Open-Label Adjunctive Zonisamide in the Treatment of Bipolar Disorders: A Prospective Trial

Article Abstract

Background: The response of 62 outpatients with DSM-IV bipolar disorders to open-label adjunctive zonisamide was evaluated in a prospective 8-week acute trial, followed by a 48-week continuation trial, conducted from June 2001 through May 2002.

Method: During the acute trial, response to zonisamide was assessed weekly for the first 4 weeks and every 2 weeks for the second 4 weeks with the Clinical Global Impressions scale modified for bipolar illness (CGI-BP), the Young Mania Rating Scale (YMRS), and the Inventory for Depressive Symptomatology (IDS). During the continuation trial, patients were assessed with these scales every 4 weeks. Patients’ weights and side effects were also evaluated. Outcome measures were analyzed with repeated-measures analyses of variance.

Results: Patients with manic symptoms at study entry (N = 34) displayed significant reductions in CGI-BP-Mania Severity and YMRS scores in the acute and continuation (N = 19) trials (p values < .0001 and < .001, respectively). Patients with depressive symptoms at study entry (N = 22) showed significant decreases in CGI-BP-Depression Severity and IDS scores in the acute trial (p values < .001 and < .05, respectively), but only 9 patients entered the continuation trial. Among these 9 patients, maintenance of antidepressant response was mostly maintained. Initially euthymic patients (N = 6) showed no change in any rating scale scores acutely, but 2 of 4 patients who entered the continuation trial developed depressive symptoms. The 62 patients as a group showed significant weight loss in both trials (p values < .001). However, 20 patients (32%) discontinued zonisamide for worsening mood symptoms.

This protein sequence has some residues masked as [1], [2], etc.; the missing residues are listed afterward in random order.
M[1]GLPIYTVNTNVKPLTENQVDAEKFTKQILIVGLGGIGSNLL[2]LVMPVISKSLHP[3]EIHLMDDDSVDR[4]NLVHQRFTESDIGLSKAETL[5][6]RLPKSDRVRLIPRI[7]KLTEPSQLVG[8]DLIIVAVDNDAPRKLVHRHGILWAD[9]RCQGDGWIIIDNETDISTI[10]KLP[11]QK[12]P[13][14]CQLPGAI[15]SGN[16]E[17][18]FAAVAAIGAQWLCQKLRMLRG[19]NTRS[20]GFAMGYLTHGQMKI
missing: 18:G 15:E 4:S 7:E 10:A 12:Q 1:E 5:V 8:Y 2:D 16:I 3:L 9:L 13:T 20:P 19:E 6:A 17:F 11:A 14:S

Conclusion: Adjunctive zonisamide was associated with beneficial effects on mood and body weight in some patients with bipolar disorders, but was also associated with a high discontinuation rate due to worsening mood symptoms. Double-blind, placebo-controlled studies are necessary to determine zonisamide’s thymoleptic properties, if any, in bipolar disorders.

Volume: 66

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